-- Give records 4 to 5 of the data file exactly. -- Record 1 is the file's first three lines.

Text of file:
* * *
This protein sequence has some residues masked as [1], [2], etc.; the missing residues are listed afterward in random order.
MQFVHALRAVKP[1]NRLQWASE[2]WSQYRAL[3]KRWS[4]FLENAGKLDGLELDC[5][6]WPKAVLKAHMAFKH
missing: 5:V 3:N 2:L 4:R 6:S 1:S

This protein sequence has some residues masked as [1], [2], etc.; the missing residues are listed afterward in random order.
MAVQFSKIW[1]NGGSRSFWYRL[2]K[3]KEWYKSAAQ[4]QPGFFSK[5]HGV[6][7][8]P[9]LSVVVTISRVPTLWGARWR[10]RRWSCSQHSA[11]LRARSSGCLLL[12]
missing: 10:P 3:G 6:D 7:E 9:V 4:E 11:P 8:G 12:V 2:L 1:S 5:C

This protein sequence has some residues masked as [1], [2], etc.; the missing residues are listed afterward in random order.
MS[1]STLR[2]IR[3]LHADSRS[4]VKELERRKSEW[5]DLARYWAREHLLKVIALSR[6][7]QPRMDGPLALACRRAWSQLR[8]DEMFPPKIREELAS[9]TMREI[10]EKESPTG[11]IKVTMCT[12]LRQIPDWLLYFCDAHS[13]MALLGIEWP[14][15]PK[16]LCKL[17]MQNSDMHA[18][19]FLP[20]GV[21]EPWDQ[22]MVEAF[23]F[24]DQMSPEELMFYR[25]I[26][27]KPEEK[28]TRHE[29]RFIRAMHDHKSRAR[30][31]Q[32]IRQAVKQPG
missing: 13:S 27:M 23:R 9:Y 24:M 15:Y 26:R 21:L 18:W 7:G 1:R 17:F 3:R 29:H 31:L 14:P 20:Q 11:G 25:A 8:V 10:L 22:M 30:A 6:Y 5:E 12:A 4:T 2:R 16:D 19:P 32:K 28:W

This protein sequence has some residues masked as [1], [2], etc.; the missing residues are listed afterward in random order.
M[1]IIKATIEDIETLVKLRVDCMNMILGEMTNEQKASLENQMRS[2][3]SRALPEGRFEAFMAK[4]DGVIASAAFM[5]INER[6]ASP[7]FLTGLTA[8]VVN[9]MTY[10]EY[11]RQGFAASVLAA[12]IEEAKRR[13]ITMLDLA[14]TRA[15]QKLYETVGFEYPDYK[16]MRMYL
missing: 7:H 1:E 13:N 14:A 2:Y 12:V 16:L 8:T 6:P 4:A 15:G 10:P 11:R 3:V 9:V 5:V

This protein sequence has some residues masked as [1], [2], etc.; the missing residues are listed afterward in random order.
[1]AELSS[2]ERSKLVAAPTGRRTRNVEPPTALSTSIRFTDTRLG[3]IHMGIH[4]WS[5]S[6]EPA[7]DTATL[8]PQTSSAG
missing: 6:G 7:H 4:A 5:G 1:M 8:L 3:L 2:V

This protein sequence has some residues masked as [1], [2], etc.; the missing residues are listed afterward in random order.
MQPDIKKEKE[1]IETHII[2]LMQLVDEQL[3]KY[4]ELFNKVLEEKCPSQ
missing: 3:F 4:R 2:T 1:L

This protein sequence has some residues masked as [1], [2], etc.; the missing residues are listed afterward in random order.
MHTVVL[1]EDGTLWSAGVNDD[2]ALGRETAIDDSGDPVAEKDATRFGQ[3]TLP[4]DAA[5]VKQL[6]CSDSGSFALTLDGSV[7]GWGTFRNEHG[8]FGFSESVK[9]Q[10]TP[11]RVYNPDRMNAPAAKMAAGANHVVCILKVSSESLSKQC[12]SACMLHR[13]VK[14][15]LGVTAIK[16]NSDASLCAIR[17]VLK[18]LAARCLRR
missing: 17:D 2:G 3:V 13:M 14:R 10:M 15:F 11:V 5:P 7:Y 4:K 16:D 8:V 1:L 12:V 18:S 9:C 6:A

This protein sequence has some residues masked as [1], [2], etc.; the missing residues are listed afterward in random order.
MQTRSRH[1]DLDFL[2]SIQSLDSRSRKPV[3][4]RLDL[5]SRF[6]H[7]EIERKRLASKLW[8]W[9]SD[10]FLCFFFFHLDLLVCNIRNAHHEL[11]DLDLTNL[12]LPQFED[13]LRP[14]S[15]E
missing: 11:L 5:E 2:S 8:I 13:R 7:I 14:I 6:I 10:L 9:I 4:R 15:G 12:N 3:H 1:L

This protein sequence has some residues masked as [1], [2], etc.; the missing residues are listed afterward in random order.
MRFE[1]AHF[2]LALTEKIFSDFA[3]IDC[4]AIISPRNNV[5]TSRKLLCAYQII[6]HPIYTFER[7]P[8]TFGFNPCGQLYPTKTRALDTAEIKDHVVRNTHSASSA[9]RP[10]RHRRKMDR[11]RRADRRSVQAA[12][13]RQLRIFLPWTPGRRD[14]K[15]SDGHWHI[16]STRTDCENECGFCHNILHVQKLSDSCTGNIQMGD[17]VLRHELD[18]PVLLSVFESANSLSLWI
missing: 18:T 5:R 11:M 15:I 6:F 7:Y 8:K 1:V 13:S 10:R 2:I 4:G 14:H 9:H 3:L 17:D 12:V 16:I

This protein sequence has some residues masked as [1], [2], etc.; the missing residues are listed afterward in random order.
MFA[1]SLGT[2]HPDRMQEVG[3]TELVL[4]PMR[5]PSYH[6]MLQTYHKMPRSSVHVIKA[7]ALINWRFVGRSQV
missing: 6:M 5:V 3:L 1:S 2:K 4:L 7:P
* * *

This protein sequence has some residues masked as [1], [2], etc.; the missing residues are listed afterward in random order.
M[1]IIKATIEDIETLVKLRVDCMNMILGEMTNEQKASLENQMRS[2][3]SRALPEGRFEAFMAK[4]DGVIASAAFM[5]INER[6]ASP[7]FLTGLTA[8]VVN[9]MTY[10]EY[11]RQGFAASVLAA[12]IEEAKRR[13]ITMLDLA[14]TRA[15]QKLYETVGFEYPDYK[16]MRMYL
missing: 7:H 1:E 13:N 14:A 2:Y 12:V 16:L 8:T 6:P 4:A 15:G 10:P 11:R 3:V 9:V 5:V

This protein sequence has some residues masked as [1], [2], etc.; the missing residues are listed afterward in random order.
[1]AELSS[2]ERSKLVAAPTGRRTRNVEPPTALSTSIRFTDTRLG[3]IHMGIH[4]WS[5]S[6]EPA[7]DTATL[8]PQTSSAG
missing: 6:G 7:H 4:A 5:G 1:M 8:L 3:L 2:V